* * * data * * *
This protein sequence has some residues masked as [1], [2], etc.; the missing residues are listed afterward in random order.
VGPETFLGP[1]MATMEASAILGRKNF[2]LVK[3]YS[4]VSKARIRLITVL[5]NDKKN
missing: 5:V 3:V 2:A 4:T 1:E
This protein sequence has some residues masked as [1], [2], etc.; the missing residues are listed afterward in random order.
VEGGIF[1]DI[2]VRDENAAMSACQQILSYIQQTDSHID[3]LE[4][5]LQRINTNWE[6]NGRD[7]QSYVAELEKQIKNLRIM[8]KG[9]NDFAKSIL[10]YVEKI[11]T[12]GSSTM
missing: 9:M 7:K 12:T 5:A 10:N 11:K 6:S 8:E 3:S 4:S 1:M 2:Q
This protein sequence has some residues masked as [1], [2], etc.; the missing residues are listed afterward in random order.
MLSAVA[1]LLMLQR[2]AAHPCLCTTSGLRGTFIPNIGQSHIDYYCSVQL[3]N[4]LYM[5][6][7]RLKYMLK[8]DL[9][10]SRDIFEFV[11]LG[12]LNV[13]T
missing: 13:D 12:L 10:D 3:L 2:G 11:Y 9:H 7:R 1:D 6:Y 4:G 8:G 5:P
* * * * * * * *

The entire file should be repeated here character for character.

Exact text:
This protein sequence has some residues masked as [1], [2], etc.; the missing residues are listed afterward in random order.
VGPETFLGP[1]MATMEASAILGRKNF[2]LVK[3]YS[4]VSKARIRLITVL[5]NDKKN
missing: 5:V 3:V 2:A 4:T 1:E
This protein sequence has some residues masked as [1], [2], etc.; the missing residues are listed afterward in random order.
VEGGIF[1]DI[2]VRDENAAMSACQQILSYIQQTDSHID[3]LE[4][5]LQRINTNWE[6]NGRD[7]QSYVAELEKQIKNLRIM[8]KG[9]NDFAKSIL[10]YVEKI[11]T[12]GSSTM
missing: 9:M 7:K 12:T 5:A 10:N 11:K 6:S 8:E 3:S 4:S 1:M 2:Q
This protein sequence has some residues masked as [1], [2], etc.; the missing residues are listed afterward in random order.
MLSAVA[1]LLMLQR[2]AAHPCLCTTSGLRGTFIPNIGQSHIDYYCSVQL[3]N[4]LYM[5][6][7]RLKYMLK[8]DL[9][10]SRDIFEFV[11]LG[12]LNV[13]T
missing: 13:D 12:L 10:D 3:L 2:G 11:Y 9:H 7:R 1:D 6:Y 4:G 8:G 5:P